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Division of Land Use Regulation
State of New Jersey Department of Environmental Protection

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Living Shoreline Creation Activities

  • Overview
  • Freshwater Wetlands
  • Flood Hazard
  • Coastal
  • Tidelands

The creation of living shorelines serve as a way of protecting vegetated shorelines, beaches, and habitat in the littoral zone of a waterway from the effects of erosion.  Living shorelines can be categorized into three specific types which are natural, hybrid, and structural living shorelines.  The creation of a natural living shoreline involves the use of strictly natural vegetation, such as submerged aquatic vegetation, fill and biodegradable organic materials.  The creation of a hybrid living shoreline incorporates the use the natural vegetation or biodegradable organic materials along with low-profile rock structures such as segmented sills, stone containment, and living breakwaters seeded with native shellfish.  The creation of a structural living shoreline involves the use of hard structures such as revetments, breakwaters, and groins.  The type of living shoreline utilized along the shore is dependent upon the characteristics of the site, such as wave action and the strength of the current of the waterway.

The creation of a living shoreline may require multiple approvals from the Division, depending on the special areas impacted by the project. If you don't know what special areas are on your site, please check out the before you buy, before you build section of this website for guidance on determining if your site contains one of these regulated special areas.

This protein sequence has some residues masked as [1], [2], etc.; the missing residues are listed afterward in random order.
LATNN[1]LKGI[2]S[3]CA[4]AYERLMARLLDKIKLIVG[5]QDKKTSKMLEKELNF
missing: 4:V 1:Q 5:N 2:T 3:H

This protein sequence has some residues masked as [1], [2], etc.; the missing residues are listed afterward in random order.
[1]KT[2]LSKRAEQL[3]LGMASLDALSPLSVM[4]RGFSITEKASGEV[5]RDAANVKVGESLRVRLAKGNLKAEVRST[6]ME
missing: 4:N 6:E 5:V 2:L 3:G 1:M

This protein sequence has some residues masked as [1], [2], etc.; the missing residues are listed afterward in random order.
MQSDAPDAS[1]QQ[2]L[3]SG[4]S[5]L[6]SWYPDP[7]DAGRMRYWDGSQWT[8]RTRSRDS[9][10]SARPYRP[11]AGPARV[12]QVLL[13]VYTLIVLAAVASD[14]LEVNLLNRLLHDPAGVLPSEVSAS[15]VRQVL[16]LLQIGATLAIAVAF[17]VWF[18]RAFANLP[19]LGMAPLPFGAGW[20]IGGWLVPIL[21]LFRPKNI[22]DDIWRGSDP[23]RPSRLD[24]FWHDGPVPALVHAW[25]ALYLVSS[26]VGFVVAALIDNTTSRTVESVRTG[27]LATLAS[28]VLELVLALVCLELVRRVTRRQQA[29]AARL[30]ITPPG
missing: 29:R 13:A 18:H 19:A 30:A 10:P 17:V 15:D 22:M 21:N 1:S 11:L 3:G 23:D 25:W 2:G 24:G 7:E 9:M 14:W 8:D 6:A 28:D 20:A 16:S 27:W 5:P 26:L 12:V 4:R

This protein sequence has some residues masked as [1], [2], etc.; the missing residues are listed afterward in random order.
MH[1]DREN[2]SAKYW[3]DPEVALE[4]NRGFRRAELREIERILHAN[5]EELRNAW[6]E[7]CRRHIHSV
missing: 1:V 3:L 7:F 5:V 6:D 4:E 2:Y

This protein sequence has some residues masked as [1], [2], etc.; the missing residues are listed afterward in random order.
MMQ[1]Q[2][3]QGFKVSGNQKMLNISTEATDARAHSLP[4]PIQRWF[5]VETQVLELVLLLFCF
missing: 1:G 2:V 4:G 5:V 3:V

For information on Land Use permit requirements for the creation of living shorelines within specific "special areas", please click on each of the tabs above.*

*For impacts to Streams, Rivers, Lakes, Ponds, Flood Plains, Flood Way, Riparian Zones and other water body related areas, please click on the "Flood Hazard" tab. For impacts to special coastal areas, please click on the "Coastal" tab. For impacts to Freshwater Wetlands, click on the "Freshwater Wetlands" tab.  Information on building within state owned riparian lands can be found in the "Tidelands" tab.

It is unlikely that living shoreline creation activities would impact freshwater wetlands. Should an area of coastal wetlands be impacted by this activity, and should that coastal wetland not appear on the promulgated coastal wetlands mapping, then the Department may take jurisdiction over that wetland under the Freshwater Wetlands Protection Act and Freshwater Wetlands Protection Act Rules. Please see the Freshwater Wetlands Section of this website for more information.

It is likely that the construction of a living shore line would extend both above and below the mean high water line in tidal flood hazard areas.  The portions of living shore lines located both within tidal flood hazard areas and below the mean high water line are not regulated under the Flood Hazard Area Control Act Rules as long as a coastal permit of any type is obtained from the Division of Land Use Regulation for the construction.